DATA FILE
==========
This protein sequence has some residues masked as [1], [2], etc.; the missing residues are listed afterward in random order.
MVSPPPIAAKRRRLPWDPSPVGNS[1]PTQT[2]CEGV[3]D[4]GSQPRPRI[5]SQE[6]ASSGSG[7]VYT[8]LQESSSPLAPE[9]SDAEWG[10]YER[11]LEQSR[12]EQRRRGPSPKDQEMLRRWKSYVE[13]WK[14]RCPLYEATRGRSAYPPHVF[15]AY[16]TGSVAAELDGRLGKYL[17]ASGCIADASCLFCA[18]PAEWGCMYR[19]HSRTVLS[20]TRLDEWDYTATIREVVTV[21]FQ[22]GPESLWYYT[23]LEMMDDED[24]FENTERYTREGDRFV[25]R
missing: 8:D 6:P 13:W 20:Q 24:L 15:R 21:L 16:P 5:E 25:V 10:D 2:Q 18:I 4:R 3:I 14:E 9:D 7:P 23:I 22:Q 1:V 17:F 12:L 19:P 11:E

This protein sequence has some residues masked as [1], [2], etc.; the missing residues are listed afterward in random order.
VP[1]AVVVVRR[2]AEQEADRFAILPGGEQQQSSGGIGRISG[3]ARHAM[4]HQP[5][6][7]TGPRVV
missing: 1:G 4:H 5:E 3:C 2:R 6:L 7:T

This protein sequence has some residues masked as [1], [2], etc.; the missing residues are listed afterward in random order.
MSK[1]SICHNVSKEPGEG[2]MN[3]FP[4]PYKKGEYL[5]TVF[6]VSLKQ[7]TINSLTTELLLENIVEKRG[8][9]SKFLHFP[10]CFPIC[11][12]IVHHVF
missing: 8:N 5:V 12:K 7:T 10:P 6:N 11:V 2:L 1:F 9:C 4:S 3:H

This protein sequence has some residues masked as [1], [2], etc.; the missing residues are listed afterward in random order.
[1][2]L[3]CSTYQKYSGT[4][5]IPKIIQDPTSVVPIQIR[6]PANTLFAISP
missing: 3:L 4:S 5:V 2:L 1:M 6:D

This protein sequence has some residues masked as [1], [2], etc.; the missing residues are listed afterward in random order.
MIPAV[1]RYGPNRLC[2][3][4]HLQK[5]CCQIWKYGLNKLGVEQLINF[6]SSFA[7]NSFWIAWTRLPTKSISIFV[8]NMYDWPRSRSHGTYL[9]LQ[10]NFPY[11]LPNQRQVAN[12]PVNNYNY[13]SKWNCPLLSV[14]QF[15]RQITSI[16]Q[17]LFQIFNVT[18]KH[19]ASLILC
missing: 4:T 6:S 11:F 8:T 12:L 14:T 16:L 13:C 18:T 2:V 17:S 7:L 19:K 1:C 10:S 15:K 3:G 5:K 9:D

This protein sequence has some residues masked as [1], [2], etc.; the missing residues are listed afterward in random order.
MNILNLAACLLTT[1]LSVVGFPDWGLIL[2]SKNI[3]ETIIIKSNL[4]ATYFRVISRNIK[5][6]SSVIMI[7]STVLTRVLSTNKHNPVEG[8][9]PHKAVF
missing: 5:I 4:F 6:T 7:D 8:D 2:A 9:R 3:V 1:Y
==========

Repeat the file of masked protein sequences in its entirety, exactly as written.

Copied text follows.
This protein sequence has some residues masked as [1], [2], etc.; the missing residues are listed afterward in random order.
MVSPPPIAAKRRRLPWDPSPVGNS[1]PTQT[2]CEGV[3]D[4]GSQPRPRI[5]SQE[6]ASSGSG[7]VYT[8]LQESSSPLAPE[9]SDAEWG[10]YER[11]LEQSR[12]EQRRRGPSPKDQEMLRRWKSYVE[13]WK[14]RCPLYEATRGRSAYPPHVF[15]AY[16]TGSVAAELDGRLGKYL[17]ASGCIADASCLFCA[18]PAEWGCMYR[19]HSRTVLS[20]TRLDEWDYTATIREVVTV[21]FQ[22]GPESLWYYT[23]LEMMDDED[24]FENTERYTREGDRFV[25]R
missing: 8:D 6:P 13:W 20:Q 24:L 15:R 21:L 16:P 5:E 25:V 10:D 2:Q 18:I 4:R 3:I 14:E 9:D 7:P 23:I 22:Q 1:V 17:F 12:L 19:P 11:E

This protein sequence has some residues masked as [1], [2], etc.; the missing residues are listed afterward in random order.
VP[1]AVVVVRR[2]AEQEADRFAILPGGEQQQSSGGIGRISG[3]ARHAM[4]HQP[5][6][7]TGPRVV
missing: 1:G 4:H 5:E 3:C 2:R 6:L 7:T

This protein sequence has some residues masked as [1], [2], etc.; the missing residues are listed afterward in random order.
MSK[1]SICHNVSKEPGEG[2]MN[3]FP[4]PYKKGEYL[5]TVF[6]VSLKQ[7]TINSLTTELLLENIVEKRG[8][9]SKFLHFP[10]CFPIC[11][12]IVHHVF
missing: 8:N 5:V 12:K 7:T 10:P 6:N 11:V 2:L 1:F 9:C 4:S 3:H

This protein sequence has some residues masked as [1], [2], etc.; the missing residues are listed afterward in random order.
[1][2]L[3]CSTYQKYSGT[4][5]IPKIIQDPTSVVPIQIR[6]PANTLFAISP
missing: 3:L 4:S 5:V 2:L 1:M 6:D

This protein sequence has some residues masked as [1], [2], etc.; the missing residues are listed afterward in random order.
MIPAV[1]RYGPNRLC[2][3][4]HLQK[5]CCQIWKYGLNKLGVEQLINF[6]SSFA[7]NSFWIAWTRLPTKSISIFV[8]NMYDWPRSRSHGTYL[9]LQ[10]NFPY[11]LPNQRQVAN[12]PVNNYNY[13]SKWNCPLLSV[14]QF[15]RQITSI[16]Q[17]LFQIFNVT[18]KH[19]ASLILC
missing: 4:T 6:S 11:F 8:T 12:L 14:T 16:L 13:C 18:T 2:V 17:S 7:L 19:K 1:C 10:S 15:K 3:G 5:K 9:D

This protein sequence has some residues masked as [1], [2], etc.; the missing residues are listed afterward in random order.
MNILNLAACLLTT[1]LSVVGFPDWGLIL[2]SKNI[3]ETIIIKSNL[4]ATYFRVISRNIK[5][6]SSVIMI[7]STVLTRVLSTNKHNPVEG[8][9]PHKAVF
missing: 5:I 4:F 6:T 7:D 8:D 2:A 9:R 3:V 1:Y